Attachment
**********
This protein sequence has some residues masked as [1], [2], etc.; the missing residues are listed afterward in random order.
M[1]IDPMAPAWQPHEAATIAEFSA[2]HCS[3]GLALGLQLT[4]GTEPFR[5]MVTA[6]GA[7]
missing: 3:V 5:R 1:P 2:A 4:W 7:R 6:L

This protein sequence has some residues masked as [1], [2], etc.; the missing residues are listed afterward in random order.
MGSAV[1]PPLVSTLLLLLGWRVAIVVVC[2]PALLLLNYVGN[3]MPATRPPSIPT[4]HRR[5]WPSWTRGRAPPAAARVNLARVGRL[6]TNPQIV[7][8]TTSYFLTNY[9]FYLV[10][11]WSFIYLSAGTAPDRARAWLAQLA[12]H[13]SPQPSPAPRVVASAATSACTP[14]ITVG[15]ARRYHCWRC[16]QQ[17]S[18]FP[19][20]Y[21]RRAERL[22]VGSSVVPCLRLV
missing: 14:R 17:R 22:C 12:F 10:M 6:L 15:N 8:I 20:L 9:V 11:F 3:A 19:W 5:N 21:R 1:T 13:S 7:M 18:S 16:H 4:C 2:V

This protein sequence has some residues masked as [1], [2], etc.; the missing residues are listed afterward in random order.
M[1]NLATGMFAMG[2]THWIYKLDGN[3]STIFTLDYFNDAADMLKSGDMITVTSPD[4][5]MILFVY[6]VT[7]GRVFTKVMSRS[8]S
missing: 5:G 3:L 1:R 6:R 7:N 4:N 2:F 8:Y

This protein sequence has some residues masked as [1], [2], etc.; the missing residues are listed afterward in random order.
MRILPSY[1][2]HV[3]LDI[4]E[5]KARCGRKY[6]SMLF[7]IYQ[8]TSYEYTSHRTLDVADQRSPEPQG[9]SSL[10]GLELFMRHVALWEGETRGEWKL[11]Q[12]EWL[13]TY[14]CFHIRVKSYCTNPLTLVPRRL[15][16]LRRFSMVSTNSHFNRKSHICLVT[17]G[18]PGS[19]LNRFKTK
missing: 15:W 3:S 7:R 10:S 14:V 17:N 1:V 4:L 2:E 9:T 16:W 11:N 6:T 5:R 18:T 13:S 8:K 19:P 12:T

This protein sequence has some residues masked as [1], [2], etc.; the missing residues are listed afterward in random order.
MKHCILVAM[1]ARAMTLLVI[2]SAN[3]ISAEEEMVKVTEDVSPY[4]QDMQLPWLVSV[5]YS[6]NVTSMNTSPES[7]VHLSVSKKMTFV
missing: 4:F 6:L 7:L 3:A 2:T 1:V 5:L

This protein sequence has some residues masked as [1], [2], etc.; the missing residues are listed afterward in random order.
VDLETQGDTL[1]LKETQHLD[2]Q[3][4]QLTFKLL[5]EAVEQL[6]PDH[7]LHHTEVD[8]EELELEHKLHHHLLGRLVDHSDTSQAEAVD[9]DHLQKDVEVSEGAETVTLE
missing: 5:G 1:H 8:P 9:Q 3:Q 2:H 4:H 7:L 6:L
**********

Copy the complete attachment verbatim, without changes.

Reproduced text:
This protein sequence has some residues masked as [1], [2], etc.; the missing residues are listed afterward in random order.
M[1]IDPMAPAWQPHEAATIAEFSA[2]HCS[3]GLALGLQLT[4]GTEPFR[5]MVTA[6]GA[7]
missing: 3:V 5:R 1:P 2:A 4:W 7:R 6:L

This protein sequence has some residues masked as [1], [2], etc.; the missing residues are listed afterward in random order.
MGSAV[1]PPLVSTLLLLLGWRVAIVVVC[2]PALLLLNYVGN[3]MPATRPPSIPT[4]HRR[5]WPSWTRGRAPPAAARVNLARVGRL[6]TNPQIV[7][8]TTSYFLTNY[9]FYLV[10][11]WSFIYLSAGTAPDRARAWLAQLA[12]H[13]SPQPSPAPRVVASAATSACTP[14]ITVG[15]ARRYHCWRC[16]QQ[17]S[18]FP[19][20]Y[21]RRAERL[22]VGSSVVPCLRLV
missing: 14:R 17:R 22:C 12:F 10:M 6:L 15:N 8:I 20:L 9:V 11:F 3:A 19:W 5:N 21:R 1:T 13:S 7:M 18:S 16:H 4:C 2:V

This protein sequence has some residues masked as [1], [2], etc.; the missing residues are listed afterward in random order.
M[1]NLATGMFAMG[2]THWIYKLDGN[3]STIFTLDYFNDAADMLKSGDMITVTSPD[4][5]MILFVY[6]VT[7]GRVFTKVMSRS[8]S
missing: 5:G 3:L 1:R 6:R 7:N 4:N 2:F 8:Y

This protein sequence has some residues masked as [1], [2], etc.; the missing residues are listed afterward in random order.
MRILPSY[1][2]HV[3]LDI[4]E[5]KARCGRKY[6]SMLF[7]IYQ[8]TSYEYTSHRTLDVADQRSPEPQG[9]SSL[10]GLELFMRHVALWEGETRGEWKL[11]Q[12]EWL[13]TY[14]CFHIRVKSYCTNPLTLVPRRL[15][16]LRRFSMVSTNSHFNRKSHICLVT[17]G[18]PGS[19]LNRFKTK
missing: 15:W 3:S 7:R 10:S 14:V 17:N 1:V 4:L 2:E 9:T 16:W 11:N 6:T 5:R 18:T 13:S 8:K 19:P 12:T

This protein sequence has some residues masked as [1], [2], etc.; the missing residues are listed afterward in random order.
MKHCILVAM[1]ARAMTLLVI[2]SAN[3]ISAEEEMVKVTEDVSPY[4]QDMQLPWLVSV[5]YS[6]NVTSMNTSPES[7]VHLSVSKKMTFV
missing: 4:F 6:L 7:L 3:A 2:T 1:V 5:L

This protein sequence has some residues masked as [1], [2], etc.; the missing residues are listed afterward in random order.
VDLETQGDTL[1]LKETQHLD[2]Q[3][4]QLTFKLL[5]EAVEQL[6]PDH[7]LHHTEVD[8]EELELEHKLHHHLLGRLVDHSDTSQAEAVD[9]DHLQKDVEVSEGAETVTLE
missing: 5:G 1:H 8:P 9:Q 3:Q 2:H 4:H 7:L 6:L